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Growing greener cities - Antigua and Barbuda

Author: Food and Agriculture Organization of the United Nations (FAO)
Publisher:Food and Agriculture Organization of the United Nations (FAO)

With a population of 90 000 and total annual Gdp of some US$1.2 billion, the twin-island state of Antigua and Barbuda ranks among the world’s “high income non-Oecd” countries. But it also has one of the highest rates of income inequality in the Caribbean. A study in 2007 found that 28 percent of the country’s population was indigent, poor or at risk of falling into poverty in the event of an economic shock or natural disaster. Both happened in 2008. Global food price inflation led to steep increases in the local cost of food, which accounts for almost half of spending among the poorest households. In October that year, Hurricane Omar brought floods that swept away farmland and livestock, and caused heavy crop losses. Both events prompted the government to accelerate its plans for boosting the country’s food production, including action to promote traditional home gardening. Six years later, the National Backyard Gardening Programme produces 280 tonnes of vegetables annually and is seen as key to achieving “zero hunger” in Antigua and Barbuda.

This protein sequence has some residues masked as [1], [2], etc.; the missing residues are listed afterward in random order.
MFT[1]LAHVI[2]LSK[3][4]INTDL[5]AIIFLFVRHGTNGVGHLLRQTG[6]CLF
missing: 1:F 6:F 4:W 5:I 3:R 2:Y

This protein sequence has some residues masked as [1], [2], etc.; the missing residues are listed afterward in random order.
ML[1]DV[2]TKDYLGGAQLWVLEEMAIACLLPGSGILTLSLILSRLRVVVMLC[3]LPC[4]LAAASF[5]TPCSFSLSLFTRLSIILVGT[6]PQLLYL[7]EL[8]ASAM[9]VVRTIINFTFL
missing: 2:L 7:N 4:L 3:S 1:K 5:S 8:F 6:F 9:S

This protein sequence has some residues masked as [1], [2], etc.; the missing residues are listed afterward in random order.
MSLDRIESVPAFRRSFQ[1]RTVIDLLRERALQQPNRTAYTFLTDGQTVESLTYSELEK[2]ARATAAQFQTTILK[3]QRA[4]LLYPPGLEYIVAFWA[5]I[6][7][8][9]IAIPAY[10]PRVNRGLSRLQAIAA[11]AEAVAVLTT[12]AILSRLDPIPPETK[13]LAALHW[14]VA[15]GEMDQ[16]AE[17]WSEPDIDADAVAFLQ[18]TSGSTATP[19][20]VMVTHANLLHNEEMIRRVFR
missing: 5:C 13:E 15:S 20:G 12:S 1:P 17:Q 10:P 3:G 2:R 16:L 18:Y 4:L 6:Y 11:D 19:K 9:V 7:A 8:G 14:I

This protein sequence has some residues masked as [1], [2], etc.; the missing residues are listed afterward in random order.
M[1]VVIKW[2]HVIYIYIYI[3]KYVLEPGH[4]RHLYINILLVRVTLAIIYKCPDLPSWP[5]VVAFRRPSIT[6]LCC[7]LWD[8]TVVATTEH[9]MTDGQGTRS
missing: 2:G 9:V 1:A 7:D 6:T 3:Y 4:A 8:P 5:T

Organization: UN agency
Region: Latin America and the Caribbean
Coverage: Guatemala
Areas of focus: Food production and ecosystem management
Tags: Climate mitigation, Food security and nutrition, Urban and peri-urban agriculture